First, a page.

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University of Minnesota Health one of only 30 centers to offer groundbreaking immunotherapy treatment

This fall, University of Minnesota Health will offer CAR T-cell therapy, a new FDA-approved immunotherapy drug for the treatment of acute B-cell lymphoblastic leukemia.
CAR T-cell therapy is an innovative form of immunotherapy that harnesses a patient’s own immune system to fight cancer. The new treatment received FDA-approval on Aug. 30, following a multi-site study to test the effectiveness of the drug.
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Children and young adults with certain types of leukemia may be eligible for a groundbreaking new treatment option through University of Minnesota Health starting this fall.

University of Minnesota Masonic Children’s Hospital is one of only 30 centers in the nation certified to offer this treatment, the first Food and Drug Administration-approved CAR T-cell therapy, to patients with treatment-resistant or relapsed acute B-cell lymphoblastic leukemia (ALL).

CAR T-cell therapy is an innovative form of immunotherapy that harnesses a patient’s own immune system to fight cancer. The new treatment received FDA-approval on Aug. 30, following a multi-site study to test the effectiveness of the drug. University of Minnesota Masonic Children’s Hospital was one of the sites that participated in the study. The overall cancer remission rate within three months was 83 percent for patients involved in the study.

“This has the potential to transform cancer care,” said Pediatric Blood and Marrow Transplant Physician Heather Stefanski, MD, PhD, who treats pediatric blood cancer patients. “Before, the only option for patients with blood cancer was a bone marrow transplant or chemotherapy, which is very toxic to the entire body.”

We asked Stefanski and Hematologist/Blood and Marrow Transplant Physician Veronika Bachanova, MD, PhD, who treats adult patients, to answer some helpful questions about CAR T-cell therapy and eligibility for the treatment.

How does CAR T-cell therapy work?

During CAR T-cell therapy, specialists extract a large number of T-cells from a patient’s own blood. T-cells are a vital part of a person’s immune system. Typically, they travel through a person’s body to hunt down and destroy infected or abnormal cells. Following extraction, the T-cells are “reprogrammed” outside the body to target CD19, a protein found on the surface of acute lymphoblastic leukemia cells. Those modified T-cells are then infused back into the patient’s blood, where they go to work attacking cancer cells. Prior to the infusion, patients receive four days of chemotherapy to prepare their bodies to receive the new T-cells. CAR T-cell therapy works with just one dose and also acts rapidly—within days the modified T-cells are at full strength.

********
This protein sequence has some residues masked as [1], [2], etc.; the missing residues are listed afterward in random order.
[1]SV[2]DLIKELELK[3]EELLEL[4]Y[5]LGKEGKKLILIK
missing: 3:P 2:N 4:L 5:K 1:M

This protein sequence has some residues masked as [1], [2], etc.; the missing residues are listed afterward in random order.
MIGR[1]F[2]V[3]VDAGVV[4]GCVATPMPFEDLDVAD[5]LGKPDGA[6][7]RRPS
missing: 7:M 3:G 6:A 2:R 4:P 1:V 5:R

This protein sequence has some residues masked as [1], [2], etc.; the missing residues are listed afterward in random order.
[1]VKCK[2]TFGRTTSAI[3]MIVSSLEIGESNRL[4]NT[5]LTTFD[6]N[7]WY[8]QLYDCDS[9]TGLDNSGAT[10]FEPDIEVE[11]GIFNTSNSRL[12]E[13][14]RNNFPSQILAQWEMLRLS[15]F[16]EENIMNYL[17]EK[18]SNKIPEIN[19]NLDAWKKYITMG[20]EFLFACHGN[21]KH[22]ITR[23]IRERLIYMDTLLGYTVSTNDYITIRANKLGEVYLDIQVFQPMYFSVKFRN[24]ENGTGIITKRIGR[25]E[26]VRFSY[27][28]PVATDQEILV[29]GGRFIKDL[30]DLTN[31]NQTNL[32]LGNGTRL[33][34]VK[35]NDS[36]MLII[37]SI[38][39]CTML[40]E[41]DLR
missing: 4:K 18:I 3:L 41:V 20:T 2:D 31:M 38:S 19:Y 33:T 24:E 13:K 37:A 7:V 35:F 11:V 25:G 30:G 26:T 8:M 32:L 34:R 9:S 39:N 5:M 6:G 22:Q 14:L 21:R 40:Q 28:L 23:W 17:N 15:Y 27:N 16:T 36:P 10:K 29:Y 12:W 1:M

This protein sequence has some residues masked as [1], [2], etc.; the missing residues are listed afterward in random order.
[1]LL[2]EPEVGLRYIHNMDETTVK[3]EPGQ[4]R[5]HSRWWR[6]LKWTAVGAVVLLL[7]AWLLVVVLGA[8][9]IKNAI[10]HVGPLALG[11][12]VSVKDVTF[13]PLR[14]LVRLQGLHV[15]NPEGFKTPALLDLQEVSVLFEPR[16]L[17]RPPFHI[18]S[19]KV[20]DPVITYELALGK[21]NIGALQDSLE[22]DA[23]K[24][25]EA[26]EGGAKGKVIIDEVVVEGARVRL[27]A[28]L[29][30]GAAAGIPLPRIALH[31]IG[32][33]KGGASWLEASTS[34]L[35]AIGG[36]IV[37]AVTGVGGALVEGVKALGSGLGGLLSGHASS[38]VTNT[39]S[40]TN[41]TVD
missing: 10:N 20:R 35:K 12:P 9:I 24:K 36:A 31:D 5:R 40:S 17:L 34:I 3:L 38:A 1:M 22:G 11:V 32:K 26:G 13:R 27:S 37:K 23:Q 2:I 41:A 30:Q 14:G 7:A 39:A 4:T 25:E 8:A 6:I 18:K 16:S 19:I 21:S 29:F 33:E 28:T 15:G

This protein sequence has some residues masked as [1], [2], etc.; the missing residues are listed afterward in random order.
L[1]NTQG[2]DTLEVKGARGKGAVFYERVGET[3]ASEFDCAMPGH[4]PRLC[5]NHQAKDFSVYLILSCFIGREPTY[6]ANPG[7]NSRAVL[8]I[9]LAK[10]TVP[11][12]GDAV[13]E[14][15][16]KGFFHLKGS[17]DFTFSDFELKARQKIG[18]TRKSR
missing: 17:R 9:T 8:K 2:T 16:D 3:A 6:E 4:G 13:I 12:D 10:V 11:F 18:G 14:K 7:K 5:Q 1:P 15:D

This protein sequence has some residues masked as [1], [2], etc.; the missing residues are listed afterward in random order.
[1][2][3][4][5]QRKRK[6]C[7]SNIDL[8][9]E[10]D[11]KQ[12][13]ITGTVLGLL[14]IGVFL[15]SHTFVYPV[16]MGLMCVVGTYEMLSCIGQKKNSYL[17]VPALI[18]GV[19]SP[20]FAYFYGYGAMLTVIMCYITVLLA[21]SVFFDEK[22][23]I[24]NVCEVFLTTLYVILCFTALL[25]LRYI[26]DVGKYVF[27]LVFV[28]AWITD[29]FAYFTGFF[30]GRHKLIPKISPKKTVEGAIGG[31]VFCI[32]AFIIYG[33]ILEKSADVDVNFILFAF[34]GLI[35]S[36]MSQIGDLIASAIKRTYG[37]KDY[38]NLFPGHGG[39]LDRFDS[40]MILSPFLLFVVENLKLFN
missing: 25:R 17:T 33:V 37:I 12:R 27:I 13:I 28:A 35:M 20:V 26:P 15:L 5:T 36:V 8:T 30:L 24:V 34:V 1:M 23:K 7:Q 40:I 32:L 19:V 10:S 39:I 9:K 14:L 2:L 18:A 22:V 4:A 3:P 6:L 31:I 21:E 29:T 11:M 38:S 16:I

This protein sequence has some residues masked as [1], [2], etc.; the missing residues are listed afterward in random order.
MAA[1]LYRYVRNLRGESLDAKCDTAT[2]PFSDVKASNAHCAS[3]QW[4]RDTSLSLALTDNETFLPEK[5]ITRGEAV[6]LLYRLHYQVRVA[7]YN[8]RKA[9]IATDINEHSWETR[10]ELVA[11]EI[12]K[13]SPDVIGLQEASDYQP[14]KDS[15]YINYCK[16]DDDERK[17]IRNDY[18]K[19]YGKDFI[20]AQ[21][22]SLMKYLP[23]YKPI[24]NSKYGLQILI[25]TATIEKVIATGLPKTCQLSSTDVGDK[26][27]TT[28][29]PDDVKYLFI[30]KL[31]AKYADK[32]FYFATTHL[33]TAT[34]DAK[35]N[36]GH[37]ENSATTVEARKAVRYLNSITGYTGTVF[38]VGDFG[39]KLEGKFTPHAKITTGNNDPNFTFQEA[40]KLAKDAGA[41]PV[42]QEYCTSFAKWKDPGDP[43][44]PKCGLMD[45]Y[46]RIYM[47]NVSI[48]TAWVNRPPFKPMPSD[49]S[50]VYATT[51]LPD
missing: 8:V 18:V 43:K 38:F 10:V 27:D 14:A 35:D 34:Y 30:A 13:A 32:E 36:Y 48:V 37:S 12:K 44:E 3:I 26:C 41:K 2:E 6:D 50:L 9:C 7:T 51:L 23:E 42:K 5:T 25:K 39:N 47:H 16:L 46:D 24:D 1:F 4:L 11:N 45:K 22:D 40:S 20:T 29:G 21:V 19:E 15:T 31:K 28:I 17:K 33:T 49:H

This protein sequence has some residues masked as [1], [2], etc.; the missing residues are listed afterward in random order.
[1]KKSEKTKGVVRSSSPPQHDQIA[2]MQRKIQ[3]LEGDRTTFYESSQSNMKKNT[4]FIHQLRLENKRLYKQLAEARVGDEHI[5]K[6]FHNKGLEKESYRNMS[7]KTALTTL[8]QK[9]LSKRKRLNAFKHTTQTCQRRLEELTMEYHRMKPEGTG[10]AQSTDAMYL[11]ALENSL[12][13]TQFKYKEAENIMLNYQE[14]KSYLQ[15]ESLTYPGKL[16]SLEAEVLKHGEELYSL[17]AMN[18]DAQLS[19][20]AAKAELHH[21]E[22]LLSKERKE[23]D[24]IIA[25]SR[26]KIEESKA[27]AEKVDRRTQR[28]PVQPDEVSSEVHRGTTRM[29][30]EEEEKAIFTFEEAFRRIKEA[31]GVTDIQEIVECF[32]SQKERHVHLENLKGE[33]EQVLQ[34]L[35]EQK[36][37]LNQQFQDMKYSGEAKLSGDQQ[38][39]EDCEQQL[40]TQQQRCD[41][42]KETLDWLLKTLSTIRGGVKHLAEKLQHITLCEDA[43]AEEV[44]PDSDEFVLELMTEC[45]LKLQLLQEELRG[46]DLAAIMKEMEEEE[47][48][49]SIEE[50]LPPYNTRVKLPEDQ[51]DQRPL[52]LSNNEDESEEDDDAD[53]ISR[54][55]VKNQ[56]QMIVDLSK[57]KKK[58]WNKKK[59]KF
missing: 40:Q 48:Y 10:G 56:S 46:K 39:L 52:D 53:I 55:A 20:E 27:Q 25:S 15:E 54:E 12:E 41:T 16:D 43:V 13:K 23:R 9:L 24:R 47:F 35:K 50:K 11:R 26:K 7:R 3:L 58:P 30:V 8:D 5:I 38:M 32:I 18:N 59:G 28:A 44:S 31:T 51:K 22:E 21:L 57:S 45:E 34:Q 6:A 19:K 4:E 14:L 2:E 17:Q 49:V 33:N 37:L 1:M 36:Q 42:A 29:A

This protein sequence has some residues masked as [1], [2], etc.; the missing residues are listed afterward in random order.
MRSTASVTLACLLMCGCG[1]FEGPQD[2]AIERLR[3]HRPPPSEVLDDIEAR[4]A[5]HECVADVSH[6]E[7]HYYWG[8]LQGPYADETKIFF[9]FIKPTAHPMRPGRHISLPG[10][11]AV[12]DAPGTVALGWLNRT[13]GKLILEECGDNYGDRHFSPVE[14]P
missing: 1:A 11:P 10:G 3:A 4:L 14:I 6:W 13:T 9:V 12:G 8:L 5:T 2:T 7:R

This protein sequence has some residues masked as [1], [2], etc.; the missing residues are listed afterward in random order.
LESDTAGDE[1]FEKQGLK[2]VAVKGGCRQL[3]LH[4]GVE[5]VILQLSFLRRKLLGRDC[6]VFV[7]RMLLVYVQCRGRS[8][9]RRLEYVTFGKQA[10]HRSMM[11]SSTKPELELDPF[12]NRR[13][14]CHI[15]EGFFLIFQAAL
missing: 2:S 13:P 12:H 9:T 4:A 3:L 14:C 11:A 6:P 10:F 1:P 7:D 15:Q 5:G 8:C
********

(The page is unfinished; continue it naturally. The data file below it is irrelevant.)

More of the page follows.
“CAR-T therapy represents a revolutionary step in fight against cancer,” Bachanova said. “Administered in a single infusion, CAR-T therapy is a viable and effective option for children and young adults who meet eligibility criteria for the therapy.”  

Learn more about Cancer Care at University of Minnesota Masonic Children’s Hospital.

Who is eligible for this new treatment?

Right now, children and young adults up to 25 years of age with refractory or relapsed acute B-cell lymphoblastic leukemia (ALL) are eligible for this treatment. However, a number of new studies testing the effectiveness of immunotherapy drugs against other forms of cancer—such as diffuse large B-cell lymphoma—are already underway. New therapies may be available soon, Stefanski said. Prior to beginning the CAR T-cell therapy, each patient will be evaluated for eligibility by a multi-disciplinary team at University of Minnesota Masonic Children’s Hospital to ensure that the therapy is appropriate for the  patient. Adult patients can be referred to University of Minnesota Health for an evaluation. “CAR-T therapy is the first of its kind to be FDA approved,” Stefanski said. “This is a huge step for all cellular therapies and will change the landscape of how we treat cancer in the future.”

Are there any side effects?

Yes. Kymriah, the therapeutic drug that received FDA approval, carries its own unique set of side effects. Possible complications include flu-like symptoms with high fevers, muscle aches, low blood pressure and headaches related to cytokine release syndrome (CRS). During studies, some patients also experienced neurological problems. If you are eligible to receive this treatment, our doctors will discuss the benefits and the potential side effects with you in detail during an appointment. 

How do I learn more?

If you are interested in learning more about CAR T-cell immunotherapy treatment through University of Minnesota Health, including details regarding cost and insurance coverage, we encourage you to call 612-273-2800 to speak with our team.

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